Back to school

September 03, 2002

AS SCHOOLHOUSE doors reopen to 94,000 Baltimore City children today, it's worthwhile to take stock of CEO Carmen V. Russo's goals and the challenges that lie ahead.

Her long-awaited re-engineering of city high schools begins this fall, supported by more than $20.7 million in Gates Foundation and local grants that she helped raise. As once-crime-ridden Northern High divides into three smaller high schools, Southern High morphs into a technology magnet. The ninth-graders of the National Academy Foundation School for Finance, Tourism and Technology arrive today at Port Discovery; the machinations required just to open this school's doors should make an object lesson for any student of those topics.

Ten elementary schools will each add a grade, addressing parents' concerns about keeping adolescents close to home and out of oversized middle schools.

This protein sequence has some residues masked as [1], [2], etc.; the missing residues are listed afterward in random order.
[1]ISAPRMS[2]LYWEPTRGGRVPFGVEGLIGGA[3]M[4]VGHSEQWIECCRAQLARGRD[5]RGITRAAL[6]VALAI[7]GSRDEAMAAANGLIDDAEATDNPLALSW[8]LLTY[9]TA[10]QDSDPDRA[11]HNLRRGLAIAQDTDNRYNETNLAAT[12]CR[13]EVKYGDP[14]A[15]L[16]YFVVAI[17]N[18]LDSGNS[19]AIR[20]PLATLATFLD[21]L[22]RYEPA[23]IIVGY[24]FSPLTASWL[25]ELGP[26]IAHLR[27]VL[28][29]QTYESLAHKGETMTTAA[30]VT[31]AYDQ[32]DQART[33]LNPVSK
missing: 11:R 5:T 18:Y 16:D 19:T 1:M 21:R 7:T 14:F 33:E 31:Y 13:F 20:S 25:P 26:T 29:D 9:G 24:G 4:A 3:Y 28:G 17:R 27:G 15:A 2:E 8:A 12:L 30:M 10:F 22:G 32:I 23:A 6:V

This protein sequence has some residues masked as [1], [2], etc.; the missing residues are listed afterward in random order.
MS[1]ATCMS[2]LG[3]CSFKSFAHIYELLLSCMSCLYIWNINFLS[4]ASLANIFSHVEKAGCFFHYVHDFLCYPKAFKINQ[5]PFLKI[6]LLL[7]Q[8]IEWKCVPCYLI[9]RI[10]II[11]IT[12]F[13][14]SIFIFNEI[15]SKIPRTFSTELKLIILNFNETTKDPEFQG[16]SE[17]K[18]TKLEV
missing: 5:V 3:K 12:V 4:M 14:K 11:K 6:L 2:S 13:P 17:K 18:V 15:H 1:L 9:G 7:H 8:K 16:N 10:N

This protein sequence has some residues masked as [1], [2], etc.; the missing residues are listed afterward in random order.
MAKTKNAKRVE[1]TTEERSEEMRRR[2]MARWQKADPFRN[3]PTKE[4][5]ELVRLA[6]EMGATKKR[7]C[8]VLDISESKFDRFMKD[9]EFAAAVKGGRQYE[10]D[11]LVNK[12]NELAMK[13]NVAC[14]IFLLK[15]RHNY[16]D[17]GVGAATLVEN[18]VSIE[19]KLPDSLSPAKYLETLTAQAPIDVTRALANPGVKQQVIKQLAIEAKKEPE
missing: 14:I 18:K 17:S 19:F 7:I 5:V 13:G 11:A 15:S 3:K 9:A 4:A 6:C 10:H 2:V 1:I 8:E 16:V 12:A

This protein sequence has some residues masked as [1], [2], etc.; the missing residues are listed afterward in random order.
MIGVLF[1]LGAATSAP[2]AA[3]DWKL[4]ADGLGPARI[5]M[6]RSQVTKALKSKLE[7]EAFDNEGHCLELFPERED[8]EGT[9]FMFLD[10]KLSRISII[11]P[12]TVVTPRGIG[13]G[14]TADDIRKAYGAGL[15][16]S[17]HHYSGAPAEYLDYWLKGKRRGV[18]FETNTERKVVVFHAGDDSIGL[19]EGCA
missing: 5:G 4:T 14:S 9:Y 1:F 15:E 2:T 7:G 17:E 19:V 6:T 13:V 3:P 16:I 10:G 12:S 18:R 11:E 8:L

Three highly paid "principal fellows" -- county principals taking on urban reform -- and their administrator interns will take command at city schools.

This year, every elementary and elementary-middle school will offer a full-day kindergarten program, an improvement too long in coming to a city where school-readiness is a problem.

Each innovation and change will be watched closely, against a backdrop of uncommon complications: This month, Maryland school officials will unveil the exams hastily chosen to replace and retool the Maryland School Performance Assessment Program, which for a decade was a microscope under which Baltimore's worst flaws were magnified. Ms. Russo's leadership will be essential to ensure that the city gets off the painful treadmill of "reconstitution" as the bar is raised for all students.

Ms. Russo must guide city leaders and school administrators in forward-thinking and results-oriented investment of anticipated Thornton Commission money this year: Her choices will define the schools' course for the next decade. Meanwhile, she has a court date with a federal judge, who awaits continued improvements to special education services. And she must put her shoulder to an enormous bulge in school demographics -- 20,000 repeaters -- to make sure that the second time around, the lessons stick.

Not a job for the faint of heart, she has said. She was frequently named as a contender for the chancellor's post in New York this summer; Baltimore's lucky she's here.

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